One week after officials declared a COVID-19 outbreak in the Central Okanagan, officials are increasing restrictions due to surging infections.
The outbreak has almost tripled to approximately 1,200 cases within the last week, Interior Health (IH) chief medical officer Dr. Sue Pollock confirmed. The majority of the new cases are unvaccinated British Columbians between 20 and 40 years old.
Effective immediately, patrons at restaurants will be limited to groups of six or fewer, while nightclubs and bars will be closed until further notice unless serving food. Liquor service at restaurants will be suspended at 10 p.m.
Low-intensity fitness studios can remain open and operational, provided they have a COVID-19 safety plan in place, though capacity is limited. High-intensity fitness centres have been ordered closed until further notice.
Vacation rentals and houseboats will be limited to five visitors. Those with plans to visit the area from other parts of B.C. or Canada are encouraged to reschedule especially if they are unimmunized.
Personal indoor gatherings are now limited to five people from another household, while outdoor gatherings have a limit of 50 people. Masks will continue to be required in public indoor places and crowded outdoor public spaces.
The Delta variant has driven the Central Okanagan outbreak, provincial health officer Dr. Bonnie Henry said.
“We’ve started to see that about 80 per cent of the cases in Interior Health are the Delta strain,” she said.
“And we know that it can spread so much more easily and that is driving the rapid transmission in younger people.
“We know the people in this age group were the last to access the vaccine… we also know this age group of people is the most connected, whether that be through work, social connections, through family, through children.”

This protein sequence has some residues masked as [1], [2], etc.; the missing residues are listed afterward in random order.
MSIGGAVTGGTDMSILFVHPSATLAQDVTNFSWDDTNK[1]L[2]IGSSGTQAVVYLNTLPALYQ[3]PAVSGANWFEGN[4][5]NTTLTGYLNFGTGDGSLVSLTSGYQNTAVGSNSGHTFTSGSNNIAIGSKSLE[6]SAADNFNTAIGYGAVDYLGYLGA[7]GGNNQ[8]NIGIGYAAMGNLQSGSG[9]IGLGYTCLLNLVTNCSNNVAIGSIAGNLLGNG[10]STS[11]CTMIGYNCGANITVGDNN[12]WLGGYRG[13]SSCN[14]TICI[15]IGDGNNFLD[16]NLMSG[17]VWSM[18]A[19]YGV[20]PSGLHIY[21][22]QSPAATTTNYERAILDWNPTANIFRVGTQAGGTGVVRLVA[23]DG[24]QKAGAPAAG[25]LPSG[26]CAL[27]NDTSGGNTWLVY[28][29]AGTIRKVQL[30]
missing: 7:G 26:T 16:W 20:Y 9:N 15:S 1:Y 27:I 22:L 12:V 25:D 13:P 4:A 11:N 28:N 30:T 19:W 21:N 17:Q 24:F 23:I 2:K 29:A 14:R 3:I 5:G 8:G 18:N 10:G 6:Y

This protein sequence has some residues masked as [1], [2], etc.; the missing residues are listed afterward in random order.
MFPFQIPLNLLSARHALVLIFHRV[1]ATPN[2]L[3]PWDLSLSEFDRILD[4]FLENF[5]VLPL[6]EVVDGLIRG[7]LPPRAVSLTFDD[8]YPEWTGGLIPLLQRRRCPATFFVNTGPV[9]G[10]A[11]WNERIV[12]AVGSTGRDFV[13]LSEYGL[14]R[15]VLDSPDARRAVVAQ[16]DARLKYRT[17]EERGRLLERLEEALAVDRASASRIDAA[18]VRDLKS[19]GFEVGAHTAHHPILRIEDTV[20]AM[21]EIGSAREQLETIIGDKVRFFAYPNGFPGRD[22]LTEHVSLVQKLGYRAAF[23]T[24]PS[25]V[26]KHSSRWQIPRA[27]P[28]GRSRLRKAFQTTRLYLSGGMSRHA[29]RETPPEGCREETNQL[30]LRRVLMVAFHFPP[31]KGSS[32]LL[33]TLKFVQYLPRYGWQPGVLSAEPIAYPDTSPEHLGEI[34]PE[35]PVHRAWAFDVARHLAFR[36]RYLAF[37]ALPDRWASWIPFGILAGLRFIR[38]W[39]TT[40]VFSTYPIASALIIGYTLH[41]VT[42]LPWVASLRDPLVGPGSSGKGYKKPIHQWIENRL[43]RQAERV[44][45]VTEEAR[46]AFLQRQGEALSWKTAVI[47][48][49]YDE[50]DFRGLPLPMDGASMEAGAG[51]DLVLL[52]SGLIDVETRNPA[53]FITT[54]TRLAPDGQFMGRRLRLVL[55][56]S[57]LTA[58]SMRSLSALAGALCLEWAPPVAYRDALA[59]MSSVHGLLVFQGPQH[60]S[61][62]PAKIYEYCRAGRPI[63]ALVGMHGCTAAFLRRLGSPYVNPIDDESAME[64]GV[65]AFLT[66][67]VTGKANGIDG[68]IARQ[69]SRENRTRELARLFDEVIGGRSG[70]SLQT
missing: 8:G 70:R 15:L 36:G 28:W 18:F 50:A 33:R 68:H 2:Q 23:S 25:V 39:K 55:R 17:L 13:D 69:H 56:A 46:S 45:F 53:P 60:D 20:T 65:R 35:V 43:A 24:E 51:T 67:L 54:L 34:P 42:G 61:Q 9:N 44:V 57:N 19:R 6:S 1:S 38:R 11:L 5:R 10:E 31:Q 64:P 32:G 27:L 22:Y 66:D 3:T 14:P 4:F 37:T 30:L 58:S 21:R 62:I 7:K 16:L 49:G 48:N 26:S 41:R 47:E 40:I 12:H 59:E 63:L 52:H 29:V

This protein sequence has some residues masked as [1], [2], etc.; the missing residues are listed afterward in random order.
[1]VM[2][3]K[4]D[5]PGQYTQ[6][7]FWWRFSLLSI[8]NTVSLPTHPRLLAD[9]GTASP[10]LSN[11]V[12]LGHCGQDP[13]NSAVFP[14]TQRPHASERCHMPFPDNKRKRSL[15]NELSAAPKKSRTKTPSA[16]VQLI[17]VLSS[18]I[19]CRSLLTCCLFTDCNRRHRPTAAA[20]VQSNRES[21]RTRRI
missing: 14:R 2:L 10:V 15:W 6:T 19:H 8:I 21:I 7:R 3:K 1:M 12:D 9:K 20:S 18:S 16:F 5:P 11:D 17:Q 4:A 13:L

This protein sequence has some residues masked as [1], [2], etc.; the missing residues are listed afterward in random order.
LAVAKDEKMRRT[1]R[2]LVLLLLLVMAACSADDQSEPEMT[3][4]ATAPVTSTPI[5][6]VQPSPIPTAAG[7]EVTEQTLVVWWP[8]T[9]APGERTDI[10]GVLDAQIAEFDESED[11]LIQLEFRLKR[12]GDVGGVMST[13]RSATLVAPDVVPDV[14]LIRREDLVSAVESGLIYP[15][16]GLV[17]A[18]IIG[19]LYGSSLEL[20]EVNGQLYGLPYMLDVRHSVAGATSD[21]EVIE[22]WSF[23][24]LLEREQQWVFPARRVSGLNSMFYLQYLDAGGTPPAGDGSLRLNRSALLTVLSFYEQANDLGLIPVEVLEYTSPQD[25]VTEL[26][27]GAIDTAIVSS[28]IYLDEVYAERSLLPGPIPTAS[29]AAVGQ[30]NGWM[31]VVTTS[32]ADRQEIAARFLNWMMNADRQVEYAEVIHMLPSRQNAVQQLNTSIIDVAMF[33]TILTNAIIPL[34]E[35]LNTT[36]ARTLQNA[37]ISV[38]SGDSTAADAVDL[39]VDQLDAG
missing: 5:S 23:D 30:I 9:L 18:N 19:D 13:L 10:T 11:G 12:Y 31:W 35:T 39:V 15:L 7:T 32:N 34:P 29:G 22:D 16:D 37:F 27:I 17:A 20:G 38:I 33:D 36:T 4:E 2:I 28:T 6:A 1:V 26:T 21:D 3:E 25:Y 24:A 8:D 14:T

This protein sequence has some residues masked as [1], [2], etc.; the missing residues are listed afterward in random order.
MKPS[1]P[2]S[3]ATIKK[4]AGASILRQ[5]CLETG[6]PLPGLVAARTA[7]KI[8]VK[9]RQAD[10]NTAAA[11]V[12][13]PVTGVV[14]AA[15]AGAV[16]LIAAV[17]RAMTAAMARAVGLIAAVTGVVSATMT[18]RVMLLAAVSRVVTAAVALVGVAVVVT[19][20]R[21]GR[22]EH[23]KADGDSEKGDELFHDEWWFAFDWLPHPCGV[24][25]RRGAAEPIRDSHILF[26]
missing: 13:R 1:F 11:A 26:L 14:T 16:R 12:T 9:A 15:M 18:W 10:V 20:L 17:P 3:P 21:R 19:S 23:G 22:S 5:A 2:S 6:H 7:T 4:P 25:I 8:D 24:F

Pollock said that despite a more concerted effort to vaccinate more people and reinstating the mask mandate, the region hasn’t seen improvement in cases. Due to the more infectious strain, the virus has crept back into long-term care facilities, with two new outbreaks announced this week.
“This is impacting our staffing at hospitals and in the community,” Pollock said.
“It’s preventing people from accessing home and community care services and it’s beginning to impact health care services throughout the region.”
Along with the new restrictions, Henry and Pollock are asking those who are able to get the vaccine to walk into a clinic and get it done as soon as possible to protect themselves and those around them.
“We’re calling on all the young adults living in our communities across the Central Okanagan, especially those of you who work in jobs where you interact with the public, to please come out and get your vaccine,” she said.
“We’ll make it as easy as we can for you to do that. It’s the most effective way to bring the Central Okanagan outbreak under control.”
The new restrictions will now be enforceable by bylaw officers and environmental health officers throughout the Central Okanagan, including Kelowna, West Kelowna, Peachland and Lake Country.
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